I’m reclusive by choice. I live near the edge of a wilderness area and my best friends are the forest animals. I love watching them go about their lives. I like to disappear into the wild for several days or a week at a time to get my best ideas and do my thinking. I have one house pet, a big tabby cat named Bud.
My Interests
 

 
 
My interests are varied. I’m fascinated by peoples’ varied personalities and forever curious about how different people came to behave the way they do and think the way they do. I like to write about things where I believe I can tell a story that sheds a fresh perspective on a possibly misplaced common perception, or when I can perceive something about the future that, for reasons I do not fully understand myself, I can develop a story around and use that story to project what will happen. I try to feel what my characters feel in my stories. In fact, sometimes I cry when I write about sad things, and sometimes I cry happy cries when I write about things that relieve a character from stresses or something bad. I also feel a terrible sadness for my bad boy and bad girl characters because they can’t help themselves from being bad. When my characters fall in love, I try to put into their minds the same feelings I think I would have if I were them.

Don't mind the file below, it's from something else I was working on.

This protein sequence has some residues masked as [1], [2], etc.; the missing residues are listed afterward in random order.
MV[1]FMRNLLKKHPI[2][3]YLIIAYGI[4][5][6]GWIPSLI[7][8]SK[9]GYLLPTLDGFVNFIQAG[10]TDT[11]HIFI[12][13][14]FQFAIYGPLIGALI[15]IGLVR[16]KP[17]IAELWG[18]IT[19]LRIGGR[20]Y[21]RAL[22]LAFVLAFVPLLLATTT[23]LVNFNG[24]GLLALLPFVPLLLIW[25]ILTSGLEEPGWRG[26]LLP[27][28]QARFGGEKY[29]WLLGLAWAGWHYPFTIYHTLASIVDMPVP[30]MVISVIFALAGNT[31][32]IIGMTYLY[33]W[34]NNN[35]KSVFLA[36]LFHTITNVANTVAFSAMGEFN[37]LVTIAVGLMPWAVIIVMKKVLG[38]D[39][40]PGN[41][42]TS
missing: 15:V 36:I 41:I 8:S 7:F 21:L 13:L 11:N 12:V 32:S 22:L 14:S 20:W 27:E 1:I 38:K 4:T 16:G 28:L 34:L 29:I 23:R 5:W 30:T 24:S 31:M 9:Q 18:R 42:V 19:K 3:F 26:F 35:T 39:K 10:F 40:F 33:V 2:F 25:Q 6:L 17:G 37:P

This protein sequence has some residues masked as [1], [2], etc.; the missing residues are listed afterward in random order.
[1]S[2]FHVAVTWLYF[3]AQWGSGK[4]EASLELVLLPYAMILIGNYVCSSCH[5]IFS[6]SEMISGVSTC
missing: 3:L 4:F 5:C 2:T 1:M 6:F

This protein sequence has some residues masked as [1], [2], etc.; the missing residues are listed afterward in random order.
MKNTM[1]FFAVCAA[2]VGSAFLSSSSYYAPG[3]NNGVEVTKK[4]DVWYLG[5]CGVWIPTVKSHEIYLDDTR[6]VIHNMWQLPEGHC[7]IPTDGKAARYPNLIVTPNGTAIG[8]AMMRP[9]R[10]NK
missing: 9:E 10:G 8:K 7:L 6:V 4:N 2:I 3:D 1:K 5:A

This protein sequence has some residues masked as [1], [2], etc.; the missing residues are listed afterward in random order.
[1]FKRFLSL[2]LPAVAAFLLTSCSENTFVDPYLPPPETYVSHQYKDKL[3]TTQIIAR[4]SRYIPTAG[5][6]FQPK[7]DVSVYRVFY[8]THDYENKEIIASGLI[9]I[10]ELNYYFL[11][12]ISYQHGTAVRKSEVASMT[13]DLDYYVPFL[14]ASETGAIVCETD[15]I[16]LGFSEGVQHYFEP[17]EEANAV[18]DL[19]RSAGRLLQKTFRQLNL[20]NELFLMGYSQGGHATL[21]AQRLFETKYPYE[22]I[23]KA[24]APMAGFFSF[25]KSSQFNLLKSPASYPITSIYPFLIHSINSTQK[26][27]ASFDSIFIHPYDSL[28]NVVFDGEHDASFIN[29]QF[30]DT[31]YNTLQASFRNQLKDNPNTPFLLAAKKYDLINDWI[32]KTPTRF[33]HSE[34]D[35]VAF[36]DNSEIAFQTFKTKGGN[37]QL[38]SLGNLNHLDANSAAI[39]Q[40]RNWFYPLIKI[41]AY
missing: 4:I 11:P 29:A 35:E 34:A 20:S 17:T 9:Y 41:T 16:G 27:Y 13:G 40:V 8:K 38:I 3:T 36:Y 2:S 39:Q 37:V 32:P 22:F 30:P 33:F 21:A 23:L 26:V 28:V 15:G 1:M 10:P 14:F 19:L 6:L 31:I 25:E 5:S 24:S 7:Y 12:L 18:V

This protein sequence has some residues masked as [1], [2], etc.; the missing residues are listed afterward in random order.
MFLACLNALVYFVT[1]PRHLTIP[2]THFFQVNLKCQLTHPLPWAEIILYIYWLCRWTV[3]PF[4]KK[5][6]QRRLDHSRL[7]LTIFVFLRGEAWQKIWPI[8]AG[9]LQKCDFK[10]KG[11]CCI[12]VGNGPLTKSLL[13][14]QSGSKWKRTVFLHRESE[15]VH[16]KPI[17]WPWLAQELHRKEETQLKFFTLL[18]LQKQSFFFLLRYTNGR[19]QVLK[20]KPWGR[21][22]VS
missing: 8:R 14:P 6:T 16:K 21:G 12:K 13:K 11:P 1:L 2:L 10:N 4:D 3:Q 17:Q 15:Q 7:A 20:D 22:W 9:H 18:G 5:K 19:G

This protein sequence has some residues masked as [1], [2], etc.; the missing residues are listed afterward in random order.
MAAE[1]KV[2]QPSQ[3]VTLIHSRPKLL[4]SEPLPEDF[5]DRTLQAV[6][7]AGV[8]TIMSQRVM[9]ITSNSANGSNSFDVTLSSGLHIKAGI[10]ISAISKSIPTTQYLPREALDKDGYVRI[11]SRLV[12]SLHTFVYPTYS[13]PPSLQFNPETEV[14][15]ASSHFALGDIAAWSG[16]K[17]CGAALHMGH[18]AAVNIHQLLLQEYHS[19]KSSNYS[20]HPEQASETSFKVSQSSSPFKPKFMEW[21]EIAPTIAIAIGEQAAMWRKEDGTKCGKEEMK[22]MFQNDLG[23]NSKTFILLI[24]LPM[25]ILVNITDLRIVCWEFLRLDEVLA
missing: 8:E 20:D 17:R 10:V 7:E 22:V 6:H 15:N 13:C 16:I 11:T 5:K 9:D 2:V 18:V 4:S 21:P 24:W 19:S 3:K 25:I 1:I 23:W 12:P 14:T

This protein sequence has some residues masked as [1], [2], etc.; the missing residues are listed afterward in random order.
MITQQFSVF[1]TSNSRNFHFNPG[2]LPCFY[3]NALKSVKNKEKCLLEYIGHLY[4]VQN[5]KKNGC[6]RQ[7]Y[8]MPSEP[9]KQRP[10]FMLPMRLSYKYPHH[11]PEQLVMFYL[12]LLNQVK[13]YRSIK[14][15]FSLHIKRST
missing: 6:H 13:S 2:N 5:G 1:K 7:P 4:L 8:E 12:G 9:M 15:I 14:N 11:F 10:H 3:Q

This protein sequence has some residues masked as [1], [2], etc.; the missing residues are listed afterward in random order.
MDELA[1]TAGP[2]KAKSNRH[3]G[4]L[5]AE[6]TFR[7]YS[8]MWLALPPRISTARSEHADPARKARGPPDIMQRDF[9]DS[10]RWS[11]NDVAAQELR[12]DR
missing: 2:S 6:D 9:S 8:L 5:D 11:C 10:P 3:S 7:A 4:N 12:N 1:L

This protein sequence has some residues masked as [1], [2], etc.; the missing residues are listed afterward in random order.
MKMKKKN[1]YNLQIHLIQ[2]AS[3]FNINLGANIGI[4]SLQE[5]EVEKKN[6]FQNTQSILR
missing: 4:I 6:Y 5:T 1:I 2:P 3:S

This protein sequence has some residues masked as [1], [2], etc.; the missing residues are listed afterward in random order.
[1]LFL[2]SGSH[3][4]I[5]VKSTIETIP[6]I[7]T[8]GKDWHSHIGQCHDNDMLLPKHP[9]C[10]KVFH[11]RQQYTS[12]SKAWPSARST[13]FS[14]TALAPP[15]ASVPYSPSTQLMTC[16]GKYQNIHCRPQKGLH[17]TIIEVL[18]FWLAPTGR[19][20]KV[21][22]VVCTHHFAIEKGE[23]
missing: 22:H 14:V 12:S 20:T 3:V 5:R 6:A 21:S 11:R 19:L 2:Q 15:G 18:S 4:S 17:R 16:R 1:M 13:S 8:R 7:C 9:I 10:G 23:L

MY INSPIRATION
 
It’s hard to explain what inspires me to write. It’s more because I enjoy doing it than anything else. I get to thinking about someone I knew or read about or heard about and then a story takes form. Some mornings when I wake up there are thoughts about one or more of my characters swirling through my mind and I hurry to write those thoughts down because they are the very best outlets to express the story. Somehow they bubble up from the sub-conscious. Likely the mind is more miraculous than any of us realize. Writing is a way for me to give to others by releasing my feelings. I’m always hopeful that my work will help someone gain a perspective they didn’t have before or someone will better understand a person they couldn’t understand before.
 
PURR
 
In the evenings I like to write my first drafts in pencil by an oil lamp. There’s something special about thought processes that take place when I’m alone with my lamp, my pencil, the wonderful silence and Bud. He loves to walk on my draft paper or lie down and stretch himself out on it. That’s his goofy way of telling me he needs my attention. Then I hold him close to me like he’s a little baby and give him gentle hug rubs until he purrs. That’s how I know he’s happy and feeling healthy. He has a great purr. He goes “purr, purr, purr, purr purr.” The rubs help him slip into another world, cat dream world I guess. My place gets a little untidy when I’m immersed in writing but it’s always clean, except for when Bud leaves a fur ball someplace. He can’t help himself when he does that. He’s a cat!